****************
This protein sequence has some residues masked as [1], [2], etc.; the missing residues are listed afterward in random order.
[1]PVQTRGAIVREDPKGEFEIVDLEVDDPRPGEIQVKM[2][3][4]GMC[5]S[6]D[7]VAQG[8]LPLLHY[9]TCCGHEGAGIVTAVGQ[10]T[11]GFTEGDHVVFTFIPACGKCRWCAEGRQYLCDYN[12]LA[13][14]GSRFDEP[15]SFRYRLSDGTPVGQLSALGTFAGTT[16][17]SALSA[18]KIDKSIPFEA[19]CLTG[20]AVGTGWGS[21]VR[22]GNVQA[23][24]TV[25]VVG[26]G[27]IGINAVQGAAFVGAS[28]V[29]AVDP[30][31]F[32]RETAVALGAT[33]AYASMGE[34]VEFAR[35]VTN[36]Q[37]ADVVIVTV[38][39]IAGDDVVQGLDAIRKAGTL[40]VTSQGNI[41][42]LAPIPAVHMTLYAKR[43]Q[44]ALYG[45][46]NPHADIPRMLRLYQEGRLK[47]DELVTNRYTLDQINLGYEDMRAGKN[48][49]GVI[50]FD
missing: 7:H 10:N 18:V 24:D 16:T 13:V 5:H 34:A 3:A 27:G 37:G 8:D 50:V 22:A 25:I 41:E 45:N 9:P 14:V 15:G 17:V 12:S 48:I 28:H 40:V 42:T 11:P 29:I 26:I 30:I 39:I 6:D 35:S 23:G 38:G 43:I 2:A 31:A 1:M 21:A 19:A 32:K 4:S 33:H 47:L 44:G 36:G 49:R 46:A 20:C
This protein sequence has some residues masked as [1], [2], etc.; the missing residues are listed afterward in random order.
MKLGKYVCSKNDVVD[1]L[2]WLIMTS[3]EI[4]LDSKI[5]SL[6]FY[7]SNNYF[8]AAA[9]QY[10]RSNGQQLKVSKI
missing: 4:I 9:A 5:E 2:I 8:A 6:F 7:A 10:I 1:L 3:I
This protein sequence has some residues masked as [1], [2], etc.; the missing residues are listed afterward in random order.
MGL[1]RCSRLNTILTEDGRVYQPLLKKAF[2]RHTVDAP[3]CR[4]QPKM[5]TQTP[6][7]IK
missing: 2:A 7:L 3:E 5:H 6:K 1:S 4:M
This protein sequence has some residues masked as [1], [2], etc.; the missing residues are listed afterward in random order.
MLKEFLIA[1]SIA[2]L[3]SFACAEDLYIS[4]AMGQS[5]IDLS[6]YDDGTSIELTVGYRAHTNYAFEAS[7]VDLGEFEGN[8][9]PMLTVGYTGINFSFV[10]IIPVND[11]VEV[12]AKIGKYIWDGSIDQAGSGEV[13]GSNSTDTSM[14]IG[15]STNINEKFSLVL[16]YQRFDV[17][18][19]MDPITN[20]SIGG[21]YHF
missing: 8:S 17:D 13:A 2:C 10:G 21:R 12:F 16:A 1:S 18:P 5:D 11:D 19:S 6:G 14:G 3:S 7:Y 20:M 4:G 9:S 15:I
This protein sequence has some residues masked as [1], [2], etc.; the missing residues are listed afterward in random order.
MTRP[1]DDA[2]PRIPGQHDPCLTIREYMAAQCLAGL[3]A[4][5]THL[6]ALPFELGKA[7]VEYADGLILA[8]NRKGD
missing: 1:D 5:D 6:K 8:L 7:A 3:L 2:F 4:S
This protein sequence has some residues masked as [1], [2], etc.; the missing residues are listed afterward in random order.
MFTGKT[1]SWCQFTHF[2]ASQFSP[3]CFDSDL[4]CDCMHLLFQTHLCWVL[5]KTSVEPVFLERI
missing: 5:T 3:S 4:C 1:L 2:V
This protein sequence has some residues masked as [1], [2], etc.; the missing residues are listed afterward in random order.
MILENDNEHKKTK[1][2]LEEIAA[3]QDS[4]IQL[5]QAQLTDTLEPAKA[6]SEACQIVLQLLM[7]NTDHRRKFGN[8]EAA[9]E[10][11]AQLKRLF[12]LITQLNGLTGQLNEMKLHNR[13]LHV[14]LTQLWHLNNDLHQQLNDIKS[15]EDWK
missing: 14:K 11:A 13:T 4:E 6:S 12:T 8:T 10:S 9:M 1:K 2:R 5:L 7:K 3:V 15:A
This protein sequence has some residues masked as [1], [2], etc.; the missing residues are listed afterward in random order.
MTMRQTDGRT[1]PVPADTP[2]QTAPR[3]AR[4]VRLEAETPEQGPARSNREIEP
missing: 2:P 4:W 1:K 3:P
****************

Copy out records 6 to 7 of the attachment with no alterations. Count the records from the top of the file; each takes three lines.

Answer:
This protein sequence has some residues masked as [1], [2], etc.; the missing residues are listed afterward in random order.
MFTGKT[1]SWCQFTHF[2]ASQFSP[3]CFDSDL[4]CDCMHLLFQTHLCWVL[5]KTSVEPVFLERI
missing: 5:T 3:S 4:C 1:L 2:V
This protein sequence has some residues masked as [1], [2], etc.; the missing residues are listed afterward in random order.
MILENDNEHKKTK[1][2]LEEIAA[3]QDS[4]IQL[5]QAQLTDTLEPAKA[6]SEACQIVLQLLM[7]NTDHRRKFGN[8]EAA[9]E[10][11]AQLKRLF[12]LITQLNGLTGQLNEMKLHNR[13]LHV[14]LTQLWHLNNDLHQQLNDIKS[15]EDWK
missing: 14:K 11:A 13:T 4:E 6:S 12:T 8:T 10:S 9:M 1:K 2:R 5:L 7:K 3:V 15:A